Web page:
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The Collected Works of Ambrose Bierce, Volume 1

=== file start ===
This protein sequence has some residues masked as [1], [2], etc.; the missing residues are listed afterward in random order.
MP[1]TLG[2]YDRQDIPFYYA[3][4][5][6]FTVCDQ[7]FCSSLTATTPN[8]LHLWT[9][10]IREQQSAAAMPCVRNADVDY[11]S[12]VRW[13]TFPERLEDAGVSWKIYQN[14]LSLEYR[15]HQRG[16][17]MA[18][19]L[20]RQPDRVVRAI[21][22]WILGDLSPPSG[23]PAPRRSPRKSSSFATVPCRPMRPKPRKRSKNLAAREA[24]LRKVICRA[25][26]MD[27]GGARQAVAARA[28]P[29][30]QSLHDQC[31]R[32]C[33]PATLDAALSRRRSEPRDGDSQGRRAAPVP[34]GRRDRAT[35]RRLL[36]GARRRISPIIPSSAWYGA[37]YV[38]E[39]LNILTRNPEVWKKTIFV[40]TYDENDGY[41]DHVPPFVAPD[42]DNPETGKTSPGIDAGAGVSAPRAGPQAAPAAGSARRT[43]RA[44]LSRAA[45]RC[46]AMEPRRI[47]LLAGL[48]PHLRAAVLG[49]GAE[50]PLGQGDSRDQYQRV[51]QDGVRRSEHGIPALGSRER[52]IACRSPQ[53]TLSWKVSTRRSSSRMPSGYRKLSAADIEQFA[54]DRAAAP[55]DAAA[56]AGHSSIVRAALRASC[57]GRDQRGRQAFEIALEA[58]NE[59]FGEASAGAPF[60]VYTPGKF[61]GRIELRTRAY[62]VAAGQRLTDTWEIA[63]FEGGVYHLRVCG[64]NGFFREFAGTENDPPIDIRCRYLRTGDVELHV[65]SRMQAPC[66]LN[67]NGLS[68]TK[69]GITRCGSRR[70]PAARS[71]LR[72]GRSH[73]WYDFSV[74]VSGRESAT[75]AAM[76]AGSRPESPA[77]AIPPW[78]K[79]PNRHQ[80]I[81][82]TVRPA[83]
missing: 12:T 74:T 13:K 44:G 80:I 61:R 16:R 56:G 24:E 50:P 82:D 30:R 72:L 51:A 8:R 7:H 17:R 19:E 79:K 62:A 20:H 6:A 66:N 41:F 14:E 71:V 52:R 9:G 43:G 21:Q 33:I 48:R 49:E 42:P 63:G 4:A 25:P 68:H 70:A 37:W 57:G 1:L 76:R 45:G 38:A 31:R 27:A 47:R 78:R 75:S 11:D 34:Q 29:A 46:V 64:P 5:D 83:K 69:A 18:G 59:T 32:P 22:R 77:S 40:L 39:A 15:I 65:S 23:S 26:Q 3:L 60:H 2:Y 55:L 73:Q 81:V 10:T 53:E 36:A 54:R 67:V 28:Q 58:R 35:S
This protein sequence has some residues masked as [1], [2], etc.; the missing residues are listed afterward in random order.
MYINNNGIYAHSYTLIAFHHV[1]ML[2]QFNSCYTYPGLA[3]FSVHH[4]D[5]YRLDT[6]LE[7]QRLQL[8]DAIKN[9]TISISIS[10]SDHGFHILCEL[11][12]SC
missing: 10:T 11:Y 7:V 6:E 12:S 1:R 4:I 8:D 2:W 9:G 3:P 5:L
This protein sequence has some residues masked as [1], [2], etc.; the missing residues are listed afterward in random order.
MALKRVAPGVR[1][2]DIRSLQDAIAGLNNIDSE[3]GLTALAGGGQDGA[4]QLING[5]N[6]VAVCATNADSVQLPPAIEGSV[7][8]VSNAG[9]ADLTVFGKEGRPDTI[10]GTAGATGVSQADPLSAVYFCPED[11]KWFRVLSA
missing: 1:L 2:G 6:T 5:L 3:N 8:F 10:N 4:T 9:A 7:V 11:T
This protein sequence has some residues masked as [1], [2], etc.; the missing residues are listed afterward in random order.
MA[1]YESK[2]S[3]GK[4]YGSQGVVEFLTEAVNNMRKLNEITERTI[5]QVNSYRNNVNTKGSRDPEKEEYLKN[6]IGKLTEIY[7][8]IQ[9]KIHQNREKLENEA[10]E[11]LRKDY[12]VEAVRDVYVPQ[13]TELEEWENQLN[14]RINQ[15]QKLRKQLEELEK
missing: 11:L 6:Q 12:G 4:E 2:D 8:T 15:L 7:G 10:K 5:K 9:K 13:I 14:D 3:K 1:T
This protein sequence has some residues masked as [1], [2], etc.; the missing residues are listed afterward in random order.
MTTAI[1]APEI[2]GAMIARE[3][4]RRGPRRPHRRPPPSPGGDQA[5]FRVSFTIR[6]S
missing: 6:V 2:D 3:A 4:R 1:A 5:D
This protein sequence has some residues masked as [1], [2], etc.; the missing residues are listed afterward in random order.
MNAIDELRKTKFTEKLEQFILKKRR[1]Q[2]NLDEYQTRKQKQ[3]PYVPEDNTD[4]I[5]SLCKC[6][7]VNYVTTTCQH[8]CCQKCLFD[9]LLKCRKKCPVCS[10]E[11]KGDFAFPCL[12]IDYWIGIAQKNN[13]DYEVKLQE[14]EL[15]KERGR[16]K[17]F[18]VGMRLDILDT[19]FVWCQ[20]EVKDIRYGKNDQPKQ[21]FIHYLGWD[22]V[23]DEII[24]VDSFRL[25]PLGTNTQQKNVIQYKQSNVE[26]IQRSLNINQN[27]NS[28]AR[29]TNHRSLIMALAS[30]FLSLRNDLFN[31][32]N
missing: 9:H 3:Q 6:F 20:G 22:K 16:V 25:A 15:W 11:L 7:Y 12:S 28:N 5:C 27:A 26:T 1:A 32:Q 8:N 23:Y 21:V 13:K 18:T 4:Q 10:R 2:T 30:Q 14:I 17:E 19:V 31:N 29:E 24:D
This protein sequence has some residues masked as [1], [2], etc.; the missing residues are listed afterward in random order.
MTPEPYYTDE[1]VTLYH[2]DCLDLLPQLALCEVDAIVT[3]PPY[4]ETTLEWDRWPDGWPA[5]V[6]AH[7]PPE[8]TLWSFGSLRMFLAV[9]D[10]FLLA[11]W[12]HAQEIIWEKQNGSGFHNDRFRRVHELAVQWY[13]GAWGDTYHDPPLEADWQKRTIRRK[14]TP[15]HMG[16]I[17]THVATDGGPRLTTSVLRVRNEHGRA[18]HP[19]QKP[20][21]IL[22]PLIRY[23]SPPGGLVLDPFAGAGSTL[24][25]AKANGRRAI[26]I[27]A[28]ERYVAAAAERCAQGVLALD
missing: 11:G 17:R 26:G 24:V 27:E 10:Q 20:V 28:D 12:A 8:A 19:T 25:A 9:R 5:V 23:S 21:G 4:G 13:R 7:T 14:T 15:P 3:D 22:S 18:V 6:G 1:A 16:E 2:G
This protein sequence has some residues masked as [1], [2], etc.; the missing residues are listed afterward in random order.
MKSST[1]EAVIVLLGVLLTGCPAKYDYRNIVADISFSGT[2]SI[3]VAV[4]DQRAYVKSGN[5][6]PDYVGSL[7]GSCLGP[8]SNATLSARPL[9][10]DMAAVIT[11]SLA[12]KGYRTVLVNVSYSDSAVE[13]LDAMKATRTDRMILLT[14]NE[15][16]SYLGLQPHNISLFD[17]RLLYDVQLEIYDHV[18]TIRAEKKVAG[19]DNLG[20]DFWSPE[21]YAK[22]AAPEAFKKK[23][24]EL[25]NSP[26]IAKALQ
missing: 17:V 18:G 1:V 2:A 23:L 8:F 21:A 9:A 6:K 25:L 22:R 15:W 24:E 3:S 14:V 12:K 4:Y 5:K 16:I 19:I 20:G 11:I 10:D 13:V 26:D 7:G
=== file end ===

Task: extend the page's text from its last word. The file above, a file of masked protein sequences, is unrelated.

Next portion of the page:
written by "Bierce, Ambrose, 1842-1914?" it were, from within. There was a dare-devil fellow whom, as I know him to be dead, I feel justified in naming Jack Harris. He was engaged in all manner of speculative ventures on his own account, but the special agent had so frequently employed him in “enterprises of great pith and moment” that he was in a certain sense and to a certain extent one of us. He seemed to me at the time unique, but shortly afterward I had learned to classify him as a type of the Californian adventurer with whose peculiarities of manner, speech and disposition most of us are to-day familiar [pg 338]enough. He never spoke of his past, having doubtless good reasons for reticence, but any one learned in Western slang—a knowledge then denied me—would have catalogued him with infallible accuracy. He was a rather large, strong fellow, swarthy, black-bearded, black-eyed, black-hearted and entertaining, no end; ignorant with an ignorance whose frankness redeemed it from offensiveness, vulgar with a vulgarity that expressed itself in such metaphors and similes as would have made its peace with the most implacable refinement. He drank hard, gambled high, swore like a parrot, scoffed at everything, was openly and proudly a rascal, did not know the meaning of fear, borrowed money abundantly, and squandered it with royal disregard. Desiring one day to go to Mobile, but reluctant to leave Montgomery and its pleasures—unwilling to quit certainty for hope—he persuaded the captain of a loaded steamboat to wait four days for him at an expense of $400 a day; and lest time should hang too heavy on the obliging skipper’s hands, Jack permitted him to share the orgies gratis. But that is not my story. One day Jack came to me with a rather more sinful proposal than he had heretofore [pg 339]done me the honor to submit. He knew of about a thousand bales of cotton, some of it private property, some of it confiscable, stored at various poi...

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